Sciency Words: Clarke Orbit

Welcome to another episode of Sciency Words, a special series here on Planet Pailly where we take a closer look at the defintions and etymologies of science or science-related terms so we can expand our scientific vocabularies together.  Today’s term is:


So I was once again flipping through my copy of Brave New Words: The Oxford Dictionary of Science Fiction when I discovered a small fact that gave me a big surprise.  It involved Arthur C. Clarke, the legendary science fiction writer who’s best known for co-writing the screenplay of 2001: A Space Odyssey, but who was also a prominent thinker, futurist, and inventor.

In 1945, Clarke wrote this article for Wireless World describing a method for transmitting radio and television signals to the entire globe.  Clarke’s idea involved placing artificial satellites in a very specific and somewhat peculiar orbital arrangement.  Clarke explains:

It will be observed that one orbit, with a radius of 42,000 km, has a period of exactly 24 hours.  A body in such an orbit, if its plane coincides with that of the equator, would revolve with the earth and would thus be stationary above the same spot on the planet.

Clarke admits that this idea may sound a little too fantastical to some, but he argues that it’s entirely plausible to do this using current (as of 1945) technology.  His only concern was whether or not radio transmissions would be able to penetrate Earth’s ionosphere, though he was confident that at least some radio frequencies would work.

And of course Arthur C. Clarke was right (he usually was about these sorts of things).  We now know this orbital arrangement as a geosynchronous orbit, or to be more specific a geostationary orbit.  A geosynchronous orbit allows a satellite to move around in Earth’s sky, so long as it always returns to the same positions at the same times of day. A geostationary orbit does not allow a satellite to move at all in Earth’s sky.

And according to Brave New Words, these kinds of orbits are also known as Clarke orbits.

So which term should we be using?  Personally, I’m not sure.  I like how the term Clarke orbit honors Arthur C. Clarke for inventing the idea.  On the other hand, I appreciate how the term geostationary orbit helps define itself, thus making verbal communication a little easier.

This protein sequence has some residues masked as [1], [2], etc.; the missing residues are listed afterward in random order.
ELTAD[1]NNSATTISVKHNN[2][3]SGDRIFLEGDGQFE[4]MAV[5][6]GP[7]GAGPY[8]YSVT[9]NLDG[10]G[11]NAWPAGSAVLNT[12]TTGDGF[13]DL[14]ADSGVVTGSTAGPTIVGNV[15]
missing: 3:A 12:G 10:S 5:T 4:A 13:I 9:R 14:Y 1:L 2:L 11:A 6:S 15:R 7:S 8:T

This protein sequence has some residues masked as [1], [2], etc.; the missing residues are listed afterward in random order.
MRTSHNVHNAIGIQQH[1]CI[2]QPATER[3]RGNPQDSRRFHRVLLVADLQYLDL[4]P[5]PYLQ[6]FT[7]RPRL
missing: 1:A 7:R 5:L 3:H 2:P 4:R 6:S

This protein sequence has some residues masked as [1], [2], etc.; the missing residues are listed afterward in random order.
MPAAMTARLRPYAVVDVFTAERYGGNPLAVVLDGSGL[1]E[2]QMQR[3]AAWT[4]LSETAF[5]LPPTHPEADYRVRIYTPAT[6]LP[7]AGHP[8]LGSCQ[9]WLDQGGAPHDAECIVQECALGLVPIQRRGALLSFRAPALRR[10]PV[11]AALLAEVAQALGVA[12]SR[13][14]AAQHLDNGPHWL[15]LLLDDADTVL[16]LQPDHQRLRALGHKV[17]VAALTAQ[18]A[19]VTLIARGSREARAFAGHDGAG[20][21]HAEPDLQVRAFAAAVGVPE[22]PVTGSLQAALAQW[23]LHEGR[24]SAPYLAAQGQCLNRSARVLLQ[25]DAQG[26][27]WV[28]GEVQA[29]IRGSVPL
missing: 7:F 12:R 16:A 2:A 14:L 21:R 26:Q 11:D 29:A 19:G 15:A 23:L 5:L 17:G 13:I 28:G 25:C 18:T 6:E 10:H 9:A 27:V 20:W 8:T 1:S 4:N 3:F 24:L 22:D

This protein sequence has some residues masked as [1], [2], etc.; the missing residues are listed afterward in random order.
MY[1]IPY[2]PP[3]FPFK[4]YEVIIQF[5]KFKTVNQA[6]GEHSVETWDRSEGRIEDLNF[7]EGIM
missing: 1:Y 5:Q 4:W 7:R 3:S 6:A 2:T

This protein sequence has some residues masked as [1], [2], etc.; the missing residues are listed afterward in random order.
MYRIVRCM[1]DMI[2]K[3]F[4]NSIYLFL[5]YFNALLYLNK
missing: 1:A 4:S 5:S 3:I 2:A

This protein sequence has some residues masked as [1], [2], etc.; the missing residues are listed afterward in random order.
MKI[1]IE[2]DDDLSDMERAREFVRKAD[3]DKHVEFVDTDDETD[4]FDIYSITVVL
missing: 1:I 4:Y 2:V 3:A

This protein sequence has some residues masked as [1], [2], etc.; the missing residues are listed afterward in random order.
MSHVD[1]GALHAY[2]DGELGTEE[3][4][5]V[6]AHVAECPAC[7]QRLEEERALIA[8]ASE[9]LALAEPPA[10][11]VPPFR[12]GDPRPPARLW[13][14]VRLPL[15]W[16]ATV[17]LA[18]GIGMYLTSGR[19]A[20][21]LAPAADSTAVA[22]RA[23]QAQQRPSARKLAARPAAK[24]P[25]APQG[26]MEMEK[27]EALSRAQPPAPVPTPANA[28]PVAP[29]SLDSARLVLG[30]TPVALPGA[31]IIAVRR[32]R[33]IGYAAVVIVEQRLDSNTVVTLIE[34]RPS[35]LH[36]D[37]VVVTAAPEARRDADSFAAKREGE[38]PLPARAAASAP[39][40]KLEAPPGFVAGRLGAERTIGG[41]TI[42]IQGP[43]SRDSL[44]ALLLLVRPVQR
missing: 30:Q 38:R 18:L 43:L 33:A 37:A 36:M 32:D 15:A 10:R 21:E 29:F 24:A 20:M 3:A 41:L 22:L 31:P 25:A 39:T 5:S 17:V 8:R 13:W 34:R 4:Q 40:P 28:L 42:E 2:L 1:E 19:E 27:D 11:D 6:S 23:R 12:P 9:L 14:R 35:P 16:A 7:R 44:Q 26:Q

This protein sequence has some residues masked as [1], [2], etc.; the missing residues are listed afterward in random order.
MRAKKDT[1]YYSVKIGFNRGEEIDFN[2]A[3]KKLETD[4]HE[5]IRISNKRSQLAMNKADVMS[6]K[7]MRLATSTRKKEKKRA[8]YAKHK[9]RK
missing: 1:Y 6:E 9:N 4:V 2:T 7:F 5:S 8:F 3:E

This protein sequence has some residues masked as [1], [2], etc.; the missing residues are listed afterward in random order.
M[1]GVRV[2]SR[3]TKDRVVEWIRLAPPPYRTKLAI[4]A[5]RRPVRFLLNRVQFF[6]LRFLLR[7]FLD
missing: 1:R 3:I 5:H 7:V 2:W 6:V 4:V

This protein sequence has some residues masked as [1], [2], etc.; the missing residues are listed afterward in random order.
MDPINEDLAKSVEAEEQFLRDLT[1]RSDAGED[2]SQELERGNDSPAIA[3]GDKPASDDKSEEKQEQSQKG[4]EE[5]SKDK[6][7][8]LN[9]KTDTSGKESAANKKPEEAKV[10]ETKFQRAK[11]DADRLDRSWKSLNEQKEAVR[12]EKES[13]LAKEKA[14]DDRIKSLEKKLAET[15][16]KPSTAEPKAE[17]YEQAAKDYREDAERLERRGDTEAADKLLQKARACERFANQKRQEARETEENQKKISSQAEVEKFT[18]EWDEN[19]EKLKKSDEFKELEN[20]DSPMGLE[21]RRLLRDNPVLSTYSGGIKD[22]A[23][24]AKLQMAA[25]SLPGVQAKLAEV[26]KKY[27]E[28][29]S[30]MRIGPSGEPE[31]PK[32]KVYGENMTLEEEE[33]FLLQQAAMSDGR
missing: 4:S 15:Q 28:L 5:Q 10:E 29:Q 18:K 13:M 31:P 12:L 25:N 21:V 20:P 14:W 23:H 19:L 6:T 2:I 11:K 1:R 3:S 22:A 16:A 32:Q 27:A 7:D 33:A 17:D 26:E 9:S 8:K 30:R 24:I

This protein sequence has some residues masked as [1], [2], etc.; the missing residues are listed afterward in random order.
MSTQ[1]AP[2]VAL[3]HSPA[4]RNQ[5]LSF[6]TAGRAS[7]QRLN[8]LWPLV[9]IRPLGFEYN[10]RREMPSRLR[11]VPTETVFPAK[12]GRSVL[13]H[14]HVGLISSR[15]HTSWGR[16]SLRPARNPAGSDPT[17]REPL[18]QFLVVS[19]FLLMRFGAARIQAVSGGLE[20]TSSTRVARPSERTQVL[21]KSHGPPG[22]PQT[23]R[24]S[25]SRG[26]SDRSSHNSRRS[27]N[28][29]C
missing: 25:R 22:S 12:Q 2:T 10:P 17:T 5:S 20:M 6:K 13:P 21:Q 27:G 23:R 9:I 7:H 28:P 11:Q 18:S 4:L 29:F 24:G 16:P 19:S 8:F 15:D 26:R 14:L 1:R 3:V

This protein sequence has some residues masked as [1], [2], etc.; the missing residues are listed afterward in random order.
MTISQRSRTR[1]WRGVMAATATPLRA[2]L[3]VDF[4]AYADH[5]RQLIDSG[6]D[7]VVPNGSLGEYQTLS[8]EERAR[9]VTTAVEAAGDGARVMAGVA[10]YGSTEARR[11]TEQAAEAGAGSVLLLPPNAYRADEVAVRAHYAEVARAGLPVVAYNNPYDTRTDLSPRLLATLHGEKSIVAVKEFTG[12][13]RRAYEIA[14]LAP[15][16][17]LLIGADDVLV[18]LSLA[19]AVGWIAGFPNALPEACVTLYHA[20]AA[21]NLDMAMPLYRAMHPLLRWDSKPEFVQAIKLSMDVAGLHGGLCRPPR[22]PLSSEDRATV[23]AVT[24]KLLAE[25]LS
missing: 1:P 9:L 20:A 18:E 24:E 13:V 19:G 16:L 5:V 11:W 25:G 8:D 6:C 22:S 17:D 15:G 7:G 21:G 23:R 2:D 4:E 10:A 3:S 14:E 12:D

So which of these terms would you prefer? Clarke orbit or geostationary orbit?

8 thoughts on “Sciency Words: Clarke Orbit

  1. I think we should say “Clarke geostationary orbit”, the same way we say “Hohmann transfer orbit”. Granted, there are other types of transfer orbits, which might be why Hohmann get’s his name in one but Clarke typically doesn’t.

    Liked by 1 person

    1. That seems like a nice compromise. Or maybe we could go with “Clarke geosynchronous orbit,” since there are lots of possible geosynchronous orbits but Clarke specifically described the kind that lines up with Earth’s equator.

      Liked by 1 person

  2. I like both, like you, for different reasons. On a side note, I have an old issue of Analog from the late 70s/early 80s with an editorial by Clarke in which he predicted that by the 2000s or so we’d all be communicating with people across the globe with briefcase-sized portable computers. Wasn’t too far off from describing smartphones.

    Liked by 2 people

    1. I’d say check out that article by Clarke. He does a pretty good job explaining it in plain (if somewhat antiquated) English.

      Or you could check out this video. It’s a tutorial for the video game Kerbal Space Program, but the guy does a really good job demonstrating how a spacecraft can get to a geostationary Clarke orbit.


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